Earlier this year (August 2015) I wrote about Judi Suyuti. This brought me to borrow the book written by his father, Menapak Jalan Berliku. Sebuah Otobiografi, Jakarta, DPP GUPPI, Pustaka Ummat, 2010, 393 pages.
Born in 1934 as number 7 out of eleven children of the chief penghulu in Bantul, Zarkowi went to the Dutch-language primary school. 1940-2 was a good time.The Japanese time is remembered as poverty, no school no food. Soon after independence on 17 August 1945 his father died, but left some houses and ricefields. Notwithstanding a bad period for primary education, Zarkowi learned enough to attend SGHA, a school for religious judges and also entered some style of training in the army in the early 1960s. From pupil he soon became a teacher, thanks to his good knowledge of Arabic.
It is not a very personal book: Zarkowi writes more about people and events in his environment than about his personal things.
In 1963 he joined a protest against the bad policy for the (beginning) academic institute, IAIN, dominated by Nahdlatul Ulama party politics and not really focused on good quality. This meant for him as punishment a transfer to Banten. But Zarkowi made the best of it, was close to public administration and the army.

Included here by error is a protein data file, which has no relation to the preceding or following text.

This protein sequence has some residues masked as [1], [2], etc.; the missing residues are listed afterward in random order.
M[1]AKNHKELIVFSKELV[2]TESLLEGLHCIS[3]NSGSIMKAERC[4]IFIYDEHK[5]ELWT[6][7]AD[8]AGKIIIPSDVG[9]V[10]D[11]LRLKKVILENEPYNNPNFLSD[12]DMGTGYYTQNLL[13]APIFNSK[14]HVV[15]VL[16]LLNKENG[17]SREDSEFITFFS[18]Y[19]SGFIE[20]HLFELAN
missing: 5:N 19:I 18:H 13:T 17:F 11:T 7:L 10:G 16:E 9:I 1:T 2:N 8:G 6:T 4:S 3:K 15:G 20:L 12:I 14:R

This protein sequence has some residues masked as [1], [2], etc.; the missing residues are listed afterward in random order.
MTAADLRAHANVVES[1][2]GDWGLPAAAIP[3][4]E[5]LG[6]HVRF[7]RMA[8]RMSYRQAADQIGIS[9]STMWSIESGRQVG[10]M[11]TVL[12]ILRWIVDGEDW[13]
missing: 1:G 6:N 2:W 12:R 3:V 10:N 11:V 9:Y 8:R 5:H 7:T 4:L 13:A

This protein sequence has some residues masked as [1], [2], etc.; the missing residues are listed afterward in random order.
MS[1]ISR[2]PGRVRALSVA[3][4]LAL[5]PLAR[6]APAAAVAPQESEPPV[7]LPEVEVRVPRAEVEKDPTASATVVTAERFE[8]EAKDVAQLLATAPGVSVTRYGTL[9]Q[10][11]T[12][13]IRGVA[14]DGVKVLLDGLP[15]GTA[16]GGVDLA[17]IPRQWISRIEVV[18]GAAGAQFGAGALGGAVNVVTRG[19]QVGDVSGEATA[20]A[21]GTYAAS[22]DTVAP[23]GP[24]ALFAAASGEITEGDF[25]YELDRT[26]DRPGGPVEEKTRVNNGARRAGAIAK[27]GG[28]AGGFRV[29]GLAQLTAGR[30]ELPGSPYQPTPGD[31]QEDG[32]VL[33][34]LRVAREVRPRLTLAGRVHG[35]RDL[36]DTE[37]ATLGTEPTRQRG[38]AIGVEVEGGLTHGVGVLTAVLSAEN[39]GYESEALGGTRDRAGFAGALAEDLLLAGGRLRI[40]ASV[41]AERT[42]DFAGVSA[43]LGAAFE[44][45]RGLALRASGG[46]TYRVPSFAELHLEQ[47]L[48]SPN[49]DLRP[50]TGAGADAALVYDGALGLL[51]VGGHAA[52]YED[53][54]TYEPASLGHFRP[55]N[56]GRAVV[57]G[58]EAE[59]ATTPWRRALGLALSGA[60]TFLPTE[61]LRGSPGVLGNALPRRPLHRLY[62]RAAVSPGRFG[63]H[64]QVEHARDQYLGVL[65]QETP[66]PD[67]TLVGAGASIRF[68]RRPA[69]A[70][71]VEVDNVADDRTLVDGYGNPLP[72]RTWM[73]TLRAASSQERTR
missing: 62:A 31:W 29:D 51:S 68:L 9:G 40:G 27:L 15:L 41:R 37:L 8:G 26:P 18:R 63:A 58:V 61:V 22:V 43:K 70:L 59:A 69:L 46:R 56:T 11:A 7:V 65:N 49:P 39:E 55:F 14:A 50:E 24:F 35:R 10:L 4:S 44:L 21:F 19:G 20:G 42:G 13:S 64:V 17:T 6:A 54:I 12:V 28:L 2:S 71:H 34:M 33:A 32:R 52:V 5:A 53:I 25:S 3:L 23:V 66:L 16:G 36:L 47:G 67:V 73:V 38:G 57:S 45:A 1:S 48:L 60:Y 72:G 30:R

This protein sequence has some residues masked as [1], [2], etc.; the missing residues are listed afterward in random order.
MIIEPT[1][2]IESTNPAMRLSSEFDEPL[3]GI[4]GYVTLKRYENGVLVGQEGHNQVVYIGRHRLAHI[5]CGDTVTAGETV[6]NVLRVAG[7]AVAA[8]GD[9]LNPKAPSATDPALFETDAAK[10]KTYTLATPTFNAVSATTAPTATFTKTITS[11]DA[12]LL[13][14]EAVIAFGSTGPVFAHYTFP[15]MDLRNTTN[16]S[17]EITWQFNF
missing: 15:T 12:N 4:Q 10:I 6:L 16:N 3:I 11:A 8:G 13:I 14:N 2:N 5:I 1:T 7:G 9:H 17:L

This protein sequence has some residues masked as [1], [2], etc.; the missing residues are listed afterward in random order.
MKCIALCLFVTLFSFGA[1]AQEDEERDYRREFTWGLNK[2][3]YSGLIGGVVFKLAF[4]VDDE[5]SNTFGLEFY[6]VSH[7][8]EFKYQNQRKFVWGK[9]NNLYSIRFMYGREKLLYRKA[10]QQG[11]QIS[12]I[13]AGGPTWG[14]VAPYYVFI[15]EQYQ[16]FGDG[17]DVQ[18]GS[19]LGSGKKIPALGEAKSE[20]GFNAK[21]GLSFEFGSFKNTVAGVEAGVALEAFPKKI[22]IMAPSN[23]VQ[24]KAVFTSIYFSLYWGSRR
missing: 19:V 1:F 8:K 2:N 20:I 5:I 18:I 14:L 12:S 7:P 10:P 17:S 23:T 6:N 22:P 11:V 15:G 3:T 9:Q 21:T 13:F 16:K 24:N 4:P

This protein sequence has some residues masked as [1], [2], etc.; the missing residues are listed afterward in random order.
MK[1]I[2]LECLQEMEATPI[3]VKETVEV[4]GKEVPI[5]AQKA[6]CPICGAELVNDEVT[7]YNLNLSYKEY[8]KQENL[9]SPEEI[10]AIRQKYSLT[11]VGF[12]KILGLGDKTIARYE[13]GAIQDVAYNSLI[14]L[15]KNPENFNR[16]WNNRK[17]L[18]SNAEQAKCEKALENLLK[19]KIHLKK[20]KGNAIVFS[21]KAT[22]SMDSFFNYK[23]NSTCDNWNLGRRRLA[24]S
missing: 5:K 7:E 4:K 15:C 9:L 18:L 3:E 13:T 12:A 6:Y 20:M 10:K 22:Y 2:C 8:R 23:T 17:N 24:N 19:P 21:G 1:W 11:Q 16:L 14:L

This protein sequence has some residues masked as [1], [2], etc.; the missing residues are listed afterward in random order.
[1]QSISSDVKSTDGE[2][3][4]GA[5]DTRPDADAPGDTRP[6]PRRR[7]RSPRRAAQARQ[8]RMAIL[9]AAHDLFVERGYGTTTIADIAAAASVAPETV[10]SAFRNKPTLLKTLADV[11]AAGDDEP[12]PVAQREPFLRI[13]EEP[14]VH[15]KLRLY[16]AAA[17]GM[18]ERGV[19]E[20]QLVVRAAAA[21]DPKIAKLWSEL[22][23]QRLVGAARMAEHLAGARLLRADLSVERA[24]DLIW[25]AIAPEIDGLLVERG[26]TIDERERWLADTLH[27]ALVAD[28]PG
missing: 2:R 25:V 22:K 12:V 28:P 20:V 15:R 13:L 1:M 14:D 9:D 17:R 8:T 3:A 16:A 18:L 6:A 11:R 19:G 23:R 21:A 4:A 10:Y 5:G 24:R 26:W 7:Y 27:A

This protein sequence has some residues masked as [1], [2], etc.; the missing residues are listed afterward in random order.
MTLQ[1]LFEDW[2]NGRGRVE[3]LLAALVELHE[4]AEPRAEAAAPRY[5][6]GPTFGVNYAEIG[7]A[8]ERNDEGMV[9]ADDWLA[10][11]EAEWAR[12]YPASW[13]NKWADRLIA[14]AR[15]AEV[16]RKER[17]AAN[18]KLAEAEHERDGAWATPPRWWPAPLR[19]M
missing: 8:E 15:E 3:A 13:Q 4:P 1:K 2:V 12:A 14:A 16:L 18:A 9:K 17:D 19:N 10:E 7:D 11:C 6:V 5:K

In 1974 he was at the central offica of the Departemen Agama, the Ministry of Religion and played his part in the struggle between the Ministry of Justice that wanted a secular law of marriage and the Muslim politicians who wanted a religious imprint on this aspect of social life. And they won! Partly thanks to Zarkowi (175-178). He was also active in the place of Islamic education, the specific madrasah education as well as religious education .
Some Dutch scholars enter the book. In 1969 he was for a 5-months programme in the Netherlands (located in the Volkshogeschool Bergen aan Zee) and here he met Nico Schulte Nordholt (149-152). Pages 262-3 are about the hajj ticket given to Johan Meuleman, lecturer at the IAIN of Ciputat/Jakarta in 1993.
For several periods he was active in the IAIN of Semarang, but more periods even he was active in the Ministry of Religion. Page 278 tells about problems in the Protestant Batak Churchm, HKBP and the Buddhist organization Walubi. The problems here were also discussed in the ministry by the Muslim at the top.
In 1997-1999 he was ambassador in Riyad, Arabia: many problems with the hajj pilgrimage and with Indonesian migrant (temporary!) workers in that rich country. From 1999-2001 he had the same function in Damascus. Page 355 had a nice anecdote about a Syrian Orthodox Bishop of Jerusalem giving a talk in Damascus and pronouncing Allahu akbar in exactly the same way the Muslims do. Different from Indonesian Christians who do not give a strong double -ll- to Allah, by a weak Alah, quite different from the pronouncement of Muslims. When I talked Indonesian with Christians in Indonesia, they laughed at my 'Muslim accent' in the common words for Christians and Muslims.
It is a book without much spicy revelations about people, only the record of what a happy man in the autumn of his life wanted to communicate. Ya, panjang umurnya Pak Zarkowi!